I have recently had some inquiries as to what type of yogic exercise can be done for preparation specific to freediving, so I brought a pad of paper and pencil along with me to William’s morning session and documented his sequence. We later went over its strengths and weaknesses and together formulated something more effective, which he has been using since we got to Tenerife and says he finds to be much more organized and enjoyable. What is lovely about this particular warm up is that it is also quite effective in preparing for meditation. The sequence is a bottom to top flow meaning that it starts by working muladhara chakra and finishes at ajna, giving the practitioner the desired meditative state for diving. However, we have left out the headstand for this particular practice, as the headstand is a bit too strenuous to do before a max attempt. The sequence is intended to be practiced quite gently, holding each pose for 5-10 deep abdominal breaths, but beginning first with some sun salutations to warm the body.
Models used: William and Brittany Trubridge and Carlos Coste.
Do 5-10 of these. After warming up a bit (doing at least 5) and if you are stable in the downward dog position, you can add in some hip openers by kicking up one leg at a time and allowing the foot to fall over as if you were to touch your head with your toe.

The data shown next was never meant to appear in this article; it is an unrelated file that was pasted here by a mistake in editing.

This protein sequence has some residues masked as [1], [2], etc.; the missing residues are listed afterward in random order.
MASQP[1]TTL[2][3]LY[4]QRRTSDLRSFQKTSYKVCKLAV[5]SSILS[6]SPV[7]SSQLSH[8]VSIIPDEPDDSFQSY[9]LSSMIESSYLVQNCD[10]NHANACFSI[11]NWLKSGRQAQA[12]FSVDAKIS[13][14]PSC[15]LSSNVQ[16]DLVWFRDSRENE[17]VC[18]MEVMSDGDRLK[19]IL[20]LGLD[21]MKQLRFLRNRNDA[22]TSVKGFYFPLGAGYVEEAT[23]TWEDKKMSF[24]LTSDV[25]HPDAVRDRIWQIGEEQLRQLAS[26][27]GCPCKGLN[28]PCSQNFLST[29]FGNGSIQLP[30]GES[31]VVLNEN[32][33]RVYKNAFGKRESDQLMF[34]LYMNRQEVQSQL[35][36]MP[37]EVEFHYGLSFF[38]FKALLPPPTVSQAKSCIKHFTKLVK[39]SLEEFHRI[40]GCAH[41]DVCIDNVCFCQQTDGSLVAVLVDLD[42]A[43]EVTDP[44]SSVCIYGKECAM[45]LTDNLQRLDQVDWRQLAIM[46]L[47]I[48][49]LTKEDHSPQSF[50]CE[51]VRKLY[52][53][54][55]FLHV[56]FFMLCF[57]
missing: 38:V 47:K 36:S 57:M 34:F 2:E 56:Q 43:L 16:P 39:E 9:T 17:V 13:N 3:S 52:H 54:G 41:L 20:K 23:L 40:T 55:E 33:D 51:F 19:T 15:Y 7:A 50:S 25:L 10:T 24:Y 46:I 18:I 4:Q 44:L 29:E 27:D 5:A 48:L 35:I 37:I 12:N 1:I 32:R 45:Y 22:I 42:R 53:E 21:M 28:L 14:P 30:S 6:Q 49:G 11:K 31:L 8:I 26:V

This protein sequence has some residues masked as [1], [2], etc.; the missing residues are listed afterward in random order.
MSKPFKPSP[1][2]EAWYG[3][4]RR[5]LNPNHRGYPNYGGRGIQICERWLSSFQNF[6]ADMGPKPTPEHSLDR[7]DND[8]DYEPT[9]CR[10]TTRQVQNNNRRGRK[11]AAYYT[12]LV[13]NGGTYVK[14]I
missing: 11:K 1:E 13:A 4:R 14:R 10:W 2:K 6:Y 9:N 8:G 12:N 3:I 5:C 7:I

Steady yourself by holding onto the back of a chair or a rail. Come up onto the tops of the toes very carefully and with control. This will stretch out the top of your foot, and for a deeper stretch squat into it a bit more.
Sitting up straight, place the left leg out in front of you, foot flexed. Bring the right leg up so the knee is pointing toward the ceiling. Thread the left arm under the right leg and reach around and grab the toes. Gently pull the top of the foot back away from the body. Hold and switch. This is a great stretch for the no-fins leg kick
Legs kicks (forward and back)
Standing up straight, hold on to the back of a chair or anything steady with the right hand. Place the left hand on the hip and swing the left leg forward as high as you can and then back as far as you can with momentum. Be sure that the body is as stationary as possible, and only the leg is moving. Do this 10 times then switch legs.
Leg kicks (to the side)